Ecommerce campaigns floundered across the board (and the planet) after Apple’s iOS14 update took effect in April. Standard best-practice structure failed, with media buyers quietly asking each other in industry groups whether any of their training libraries were still valid.
Some advertisers are shifting their budget to Android and seeing subsequent rises in costs as they compete for space, while others are looking for alternative channels.
However, there are small businesses that don’t have sufficient budget to test across channels and are attached to the quick wins Facebook advertising can bring. They know that Facebook is the most useful place for them to be found.
So, businesses needed action, and fast. There are two approaches in this case study:
- Back to old-school simplicity
- Taking a structural risk when needed, according to the businesses customer journey
Sure, the team held their breath…
But the outcome has made those nervous moments worthwhile, with returns on ad spend bouncing back.
Here’s how they did it:
Old-School Simplicity: Find The Right Audiences
With Facebook’s algorithm stumbling half-blind, interest-based audiences have come to the forefront. But, the team was able to create a serviceable Lookalike audience by running a giveaway to bolster the business email list, then build a 5% Lookalike audience with that email list as the seed. That resulted in a Top of Funnel (cold audience) campaign bringing over 36 x return on ad spend (which in layman’s terms is $36 in for every $1 spent on ads).
For interest-based audiences a bundled approach was used, to make the best use of the budget.
A group of Parenting interests was created and set up to test in a Campaign Budget Optimization setting (CBO) alongside the Lookalike audience.
The Interest bundle brought over 12 x return on ad spend.
The reason an interest-based audience is retained is that it is often easier to scale than a Lookalike audience, so the team kept both in the toolbox, with 70% of the budget allocated to Top of Funnel audiences.
Another 20% of the budget was then allocated to retargeting people who had shown interest in the product, again with two audiences: a website traffic audience alongside a group of those who engaged on Facebook or Instagram. Both of these were capped at people who had engaged within the past 30 days (with purchasers excluded). This means the people who saw the second layer of ads still had the brand fresh in their minds.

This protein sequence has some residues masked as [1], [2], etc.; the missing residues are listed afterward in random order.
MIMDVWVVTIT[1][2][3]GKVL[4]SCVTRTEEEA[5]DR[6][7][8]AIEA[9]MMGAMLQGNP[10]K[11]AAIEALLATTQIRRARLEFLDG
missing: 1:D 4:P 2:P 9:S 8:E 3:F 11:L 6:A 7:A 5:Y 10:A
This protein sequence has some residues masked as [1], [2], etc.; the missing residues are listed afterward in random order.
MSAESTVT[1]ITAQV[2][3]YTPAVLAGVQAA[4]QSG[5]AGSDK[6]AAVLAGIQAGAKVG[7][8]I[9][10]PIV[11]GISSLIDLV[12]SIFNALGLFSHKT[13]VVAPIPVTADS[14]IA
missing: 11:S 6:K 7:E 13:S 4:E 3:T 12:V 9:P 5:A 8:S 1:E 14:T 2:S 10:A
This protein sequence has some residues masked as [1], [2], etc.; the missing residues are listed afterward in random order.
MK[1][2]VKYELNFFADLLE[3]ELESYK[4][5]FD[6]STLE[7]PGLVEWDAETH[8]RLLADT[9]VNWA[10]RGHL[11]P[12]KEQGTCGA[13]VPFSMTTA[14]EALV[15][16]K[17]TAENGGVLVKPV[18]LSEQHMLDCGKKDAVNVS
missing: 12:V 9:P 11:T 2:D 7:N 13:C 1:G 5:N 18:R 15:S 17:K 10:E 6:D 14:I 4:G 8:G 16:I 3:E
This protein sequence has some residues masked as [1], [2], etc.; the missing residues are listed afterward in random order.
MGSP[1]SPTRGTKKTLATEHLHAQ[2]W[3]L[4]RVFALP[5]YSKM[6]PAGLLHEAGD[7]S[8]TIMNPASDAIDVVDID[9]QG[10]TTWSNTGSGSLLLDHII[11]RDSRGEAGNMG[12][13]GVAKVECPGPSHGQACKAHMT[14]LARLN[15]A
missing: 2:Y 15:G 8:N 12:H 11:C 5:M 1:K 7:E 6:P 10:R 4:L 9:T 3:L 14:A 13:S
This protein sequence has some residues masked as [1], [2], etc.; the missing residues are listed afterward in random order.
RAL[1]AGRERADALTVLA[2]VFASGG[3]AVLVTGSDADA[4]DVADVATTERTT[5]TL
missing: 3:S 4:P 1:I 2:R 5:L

The remaining 10% was allocated to a third layer, showing a stronger call to action and focusing on features such as payment plans.
Once the funnel had found its legs, the overall return on ad spends settled into a healthy 11.8 x.
Simplifying According To The Customer Journey
Another campaign was catering to a more convoluted customer journey, with the front-end single product purchases often leading to customers becoming wholesalers, and also buying a high-ticket course. The business was also advertising in-person workshops.
To clean up the strategy, the team focused on driving new members to both the Facebook group and email list via a four-stage funnel:
- Step 1 top of the funnel was optimised for Video Views, so the purchases that came as a by-product were a bonus. The purpose of the allocated budget was simply to have people indicate interest in the brand.
- Step 2 of the funnel was prompt to join the Facebook group that includes free live training once a month. The team used a Messenger flow to capitalise on the higher engagement rates so that as many email addresses as possible were collected.
- Step 3 of the funnel introduced the products, with traffic being sent to a $175 bundle for its healthy average order value.
- Step 4 of the funnel reiterated the offer, focusing on free shipping and easy payment methods.
Overall, this structure revived the funnel from the 1-2 x return on ad spend it had fallen to, bringing a healthy 3.36 x return. This means that any customers who went on to become wholesalers or to buy the training course at $1800 (via email marketing and the Facebook group posts) would bulk up the overall return considerably.
Email marketing was built out using automation to take a customer to their natural next step and began to bring a hefty 30-40% of the store’s revenue. The example illustrated shows the month of May 2021 where the email marketing efforts created 37.21% of the store’s revenue.
How To Bring A Positive ROI On A Small Business Budget
Business owners need to be aware that the Apple iOS 14 update is not the only spanner in the works. Google has pushed back the date for removing cookies, but brands need to prepare now.
Bring customers into a space that the business has a little more control over (although, be aware that Apple’s update includes the ability for people to hide their IP and opens/clicks on emails, too). Use in-person and online events, off-social-media platform forums to build community, and implement consistent referral/affiliate programs.
The simplest principle is to make sure the offer is something people actually want or need, that the product and customer service is high-quality beyond the first purchase, and to increase both the average order value and customer lifetime value wherever possible.
Good old-fashioned business principles never die; it’s the broken systems that do.
If you enjoyed this article, you might enjoy these other articles on paid advertising and PPC:
- 5 Key Suggestions to Prequalify Traffic with PPC Ads
- SEO And SEM Strategies For Online Marketers
- Transparency and Honesty with Your SEO and PPC Clients
- How Running a PPC Campaign Can Impress the Socks off Your Boss
- 6 Common Mistakes To Avoid with Google AdWords Campaigns
- Making the Most of Your Advertising Spend: Examples of Advertising Budgets
- How To Get The Most Bang For Your Buck From Paid Advertising
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- After iOS14: What’s Working Now In Ecommerce Campaigns - October 15, 2021